Conservation Matters April 2016

The Texas Land, Water and Wildlife Connection

Photo essay: Navasota River water quality monitoring

By Leslie Lee

One morning in March, Conservation Matters joined up with members of the Texas Water Resources Institute (TWRI) water team to get a behind the scenes look at the water quality monitoring process. Check out this photo essay to see what it takes to survey and measure water quality in the Navasota River.

Rising in the Hill County roughly 10 miles northeast of Waco, the Navasota River flows approximately 126 miles until it connects with the Brazos River southwest of the town of Navasota. Its watershed drains portions of Brazos, Freestone, Grimes, Hill, Leon, Limestone, Madison and Robertson counties in east-central Texas.

TWRI is helping lead the Navasota River Water Quality Improvement project, which includes frequently monitoring water quality in the river.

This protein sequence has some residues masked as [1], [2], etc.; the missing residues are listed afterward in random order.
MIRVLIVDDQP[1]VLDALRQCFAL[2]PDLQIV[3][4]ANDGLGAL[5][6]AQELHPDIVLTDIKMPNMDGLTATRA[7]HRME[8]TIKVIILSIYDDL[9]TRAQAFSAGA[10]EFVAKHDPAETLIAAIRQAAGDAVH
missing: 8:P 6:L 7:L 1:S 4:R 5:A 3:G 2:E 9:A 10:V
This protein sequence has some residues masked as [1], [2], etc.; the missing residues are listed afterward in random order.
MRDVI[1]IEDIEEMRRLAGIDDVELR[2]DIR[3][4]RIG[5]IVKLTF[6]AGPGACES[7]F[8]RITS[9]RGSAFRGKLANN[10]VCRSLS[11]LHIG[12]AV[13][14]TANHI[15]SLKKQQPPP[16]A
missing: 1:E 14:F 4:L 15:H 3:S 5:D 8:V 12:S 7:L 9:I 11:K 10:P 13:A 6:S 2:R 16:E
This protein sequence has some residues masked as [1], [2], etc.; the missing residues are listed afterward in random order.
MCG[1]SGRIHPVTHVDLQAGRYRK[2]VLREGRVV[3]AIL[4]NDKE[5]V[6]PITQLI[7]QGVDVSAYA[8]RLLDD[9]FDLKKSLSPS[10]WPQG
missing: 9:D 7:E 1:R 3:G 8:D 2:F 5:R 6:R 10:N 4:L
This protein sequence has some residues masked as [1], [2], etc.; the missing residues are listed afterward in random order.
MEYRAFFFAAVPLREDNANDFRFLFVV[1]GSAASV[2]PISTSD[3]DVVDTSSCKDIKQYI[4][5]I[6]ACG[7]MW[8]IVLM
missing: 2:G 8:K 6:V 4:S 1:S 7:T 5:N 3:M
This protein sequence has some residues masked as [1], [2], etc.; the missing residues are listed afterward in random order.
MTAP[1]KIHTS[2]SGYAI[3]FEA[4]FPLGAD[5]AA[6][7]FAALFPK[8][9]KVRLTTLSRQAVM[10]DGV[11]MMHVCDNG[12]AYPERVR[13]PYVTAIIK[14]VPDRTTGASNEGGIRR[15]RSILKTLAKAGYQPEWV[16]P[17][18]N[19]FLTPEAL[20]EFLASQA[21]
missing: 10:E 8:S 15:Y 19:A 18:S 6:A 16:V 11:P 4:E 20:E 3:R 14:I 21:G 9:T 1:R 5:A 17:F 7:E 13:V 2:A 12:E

Beginning in 2002, the Texas Integrated Report of Surface Water Quality identified portions of the Navasota River and a number of its tributaries as having elevated levels of E. coli that do not comply with the state’s recreational water quality criteria. Since then, E. coli levels have remained above the state’s water quality standard.

In an effort to reduce E. coli levels in the river, TWRI's water team is working to develop a better understanding of the sources of bacteria seen in the river.This entails gathering existing information regarding the river’s watershed and pairing it with intensive water quality monitoring prior to conducting a water quality assessment. This knowledge gained will also be conveyed to watershed stakeholders, who will then be guided to develop a restoration plan to improve water quality in their watershed.

To learn more, visit navasota.tamu.edu. The project is funded in part by the Texas State Soil and Water Conservation Board, through the State Nonpoint Source Grant Program.

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